properly credit them by using the `Co-authored-by: ` tag(s) in the end of
the commit message before the `Signed-off-by:` tag(s), followed by the name
or alias that they have used in Git in the past, as well as their e-mail.
Example: `Co-authored-by: Jane Doe <jane.doe@example.com>`
* If your commit is complicated and involves multiple changes, use asterisks
and explain of the changes you made in a few words.
Example:
```
Prepare Teriyaki Sauce
* Added Soy Sauce
* Added Cooking Sake and Sugar
* Added 1 teaspoon of Mirin
* Added Dashi Stock
* Mixed ingredients together
```
* If you are using changes that were made by another person, the original
changes by that said person should generally be signed off and available
publicly in places such as another pull request on GitHub. Exceptions can
be made, but do ***not*** sign off a commit for another person without
their explicit permission.
* If your patch resolves an issue that was previously mentioned in the Issues
tab on GitHub or in our mailing list, please use the `Reference-to:` tag,
followed by the URL where the issue in question was mentioned.
Example:
```
Reference-to: https://github.com/tenacityteam/tenacity/issues/2046
```
* Leave an empty line between tags such as `Signed-off-by:` and the rest of
the commit description.
Example:
```
Remove references to pumpkin pies
I get that pumpkin pie is tasty, but this does not have anything to do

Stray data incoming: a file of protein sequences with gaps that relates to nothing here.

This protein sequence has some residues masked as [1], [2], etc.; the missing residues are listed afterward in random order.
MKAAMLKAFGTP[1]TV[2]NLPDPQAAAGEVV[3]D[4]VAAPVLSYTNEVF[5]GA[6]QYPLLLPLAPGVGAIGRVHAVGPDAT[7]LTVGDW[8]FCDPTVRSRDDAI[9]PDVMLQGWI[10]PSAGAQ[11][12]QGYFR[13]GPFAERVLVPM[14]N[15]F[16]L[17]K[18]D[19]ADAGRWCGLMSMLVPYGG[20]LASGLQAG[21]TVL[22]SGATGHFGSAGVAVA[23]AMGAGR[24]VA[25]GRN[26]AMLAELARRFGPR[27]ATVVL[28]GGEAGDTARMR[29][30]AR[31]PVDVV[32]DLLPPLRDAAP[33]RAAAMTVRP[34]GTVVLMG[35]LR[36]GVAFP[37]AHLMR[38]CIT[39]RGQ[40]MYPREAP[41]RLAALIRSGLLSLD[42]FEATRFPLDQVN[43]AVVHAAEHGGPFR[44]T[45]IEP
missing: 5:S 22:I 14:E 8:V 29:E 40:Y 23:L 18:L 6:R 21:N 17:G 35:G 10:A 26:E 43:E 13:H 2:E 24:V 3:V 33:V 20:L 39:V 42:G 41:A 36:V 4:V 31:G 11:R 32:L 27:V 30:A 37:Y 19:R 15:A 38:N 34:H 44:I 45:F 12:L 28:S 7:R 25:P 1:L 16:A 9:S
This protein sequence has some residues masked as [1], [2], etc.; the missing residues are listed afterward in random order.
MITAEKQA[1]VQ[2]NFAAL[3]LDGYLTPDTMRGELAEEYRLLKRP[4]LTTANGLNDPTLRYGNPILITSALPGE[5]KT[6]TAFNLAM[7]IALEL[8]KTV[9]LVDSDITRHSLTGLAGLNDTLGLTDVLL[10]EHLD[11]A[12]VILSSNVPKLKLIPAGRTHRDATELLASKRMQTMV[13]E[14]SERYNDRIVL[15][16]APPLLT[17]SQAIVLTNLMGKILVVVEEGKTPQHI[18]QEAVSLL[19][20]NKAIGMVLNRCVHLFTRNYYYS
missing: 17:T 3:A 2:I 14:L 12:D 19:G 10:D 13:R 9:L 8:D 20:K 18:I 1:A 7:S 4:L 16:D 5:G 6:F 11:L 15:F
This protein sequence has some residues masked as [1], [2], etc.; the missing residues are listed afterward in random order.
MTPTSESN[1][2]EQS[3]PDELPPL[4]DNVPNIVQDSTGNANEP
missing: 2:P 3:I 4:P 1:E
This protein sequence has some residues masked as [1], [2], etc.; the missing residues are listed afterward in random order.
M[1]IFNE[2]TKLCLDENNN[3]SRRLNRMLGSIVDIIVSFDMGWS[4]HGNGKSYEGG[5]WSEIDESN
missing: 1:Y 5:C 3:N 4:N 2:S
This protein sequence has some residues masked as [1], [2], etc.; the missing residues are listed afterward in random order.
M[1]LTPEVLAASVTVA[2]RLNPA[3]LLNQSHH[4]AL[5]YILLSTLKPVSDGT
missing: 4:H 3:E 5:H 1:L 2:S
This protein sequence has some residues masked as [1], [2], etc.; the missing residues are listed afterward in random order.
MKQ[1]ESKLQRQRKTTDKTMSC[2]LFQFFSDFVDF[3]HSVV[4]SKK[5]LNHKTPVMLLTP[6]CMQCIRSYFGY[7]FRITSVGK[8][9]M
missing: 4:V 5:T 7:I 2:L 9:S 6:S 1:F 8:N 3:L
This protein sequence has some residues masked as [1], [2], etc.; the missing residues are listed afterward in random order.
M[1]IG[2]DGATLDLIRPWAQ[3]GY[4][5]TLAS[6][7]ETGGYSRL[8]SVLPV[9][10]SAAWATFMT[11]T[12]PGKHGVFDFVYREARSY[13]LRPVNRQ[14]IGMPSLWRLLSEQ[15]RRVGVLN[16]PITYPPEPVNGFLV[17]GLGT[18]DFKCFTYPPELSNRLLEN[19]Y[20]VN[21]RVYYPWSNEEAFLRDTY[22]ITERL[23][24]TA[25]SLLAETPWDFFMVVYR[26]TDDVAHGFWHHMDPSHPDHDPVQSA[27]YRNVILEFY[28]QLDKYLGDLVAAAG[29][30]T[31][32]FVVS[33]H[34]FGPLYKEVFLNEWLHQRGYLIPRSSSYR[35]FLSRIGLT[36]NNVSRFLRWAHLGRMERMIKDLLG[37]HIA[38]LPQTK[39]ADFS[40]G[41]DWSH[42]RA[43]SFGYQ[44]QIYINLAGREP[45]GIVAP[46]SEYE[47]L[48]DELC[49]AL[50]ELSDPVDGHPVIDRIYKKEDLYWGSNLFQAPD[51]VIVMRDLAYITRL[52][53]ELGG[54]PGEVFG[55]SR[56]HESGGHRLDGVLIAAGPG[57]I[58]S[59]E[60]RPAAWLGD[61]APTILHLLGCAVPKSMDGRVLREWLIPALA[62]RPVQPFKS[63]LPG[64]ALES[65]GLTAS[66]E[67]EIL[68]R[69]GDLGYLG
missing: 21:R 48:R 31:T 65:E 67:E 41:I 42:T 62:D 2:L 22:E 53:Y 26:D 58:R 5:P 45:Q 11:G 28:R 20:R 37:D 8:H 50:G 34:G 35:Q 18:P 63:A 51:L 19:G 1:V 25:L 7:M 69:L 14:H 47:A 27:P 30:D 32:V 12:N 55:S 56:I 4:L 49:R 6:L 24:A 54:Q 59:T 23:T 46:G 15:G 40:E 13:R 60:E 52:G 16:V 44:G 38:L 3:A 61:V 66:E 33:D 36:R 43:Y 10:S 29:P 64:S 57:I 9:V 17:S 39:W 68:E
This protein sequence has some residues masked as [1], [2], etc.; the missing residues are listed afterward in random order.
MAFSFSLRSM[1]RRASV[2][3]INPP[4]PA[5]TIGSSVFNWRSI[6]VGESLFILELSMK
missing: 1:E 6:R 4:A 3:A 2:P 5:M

with Tenacity whatsoever.
Signed-off-by: Pumpkin Hater <pumpkin.hater99@example.com>
```
##### GitHub
* Avoid using emojis or GitHub-specific references (e.g. `:tada:`) to emojis
in your commits. They may look just fine on GitHub, but they do not anywhere
else.
##### Maintainers
* When merging pull requests from GitHub, make sure to remove references to
issues or pull requests that have a numeric format (e.g. `(#1234)` or
`Resolves #1234`). Please use the `Reference-to:` tag instead.
Including a hyperlink to the said issue or pull request is preferred, because
these links will not break outside of GitHub and will also reduce confusion
between patches that refer to issues in the Audacity repository and patches
that are meant to be used in Tenacity. If you use a hyperlink instead of just
the #nnn format, GitHub will still show the #nnn format on the website, but
other websites and/or the command line will show the full hyperlink.
This is good, because it reduces our dependency on GitHub.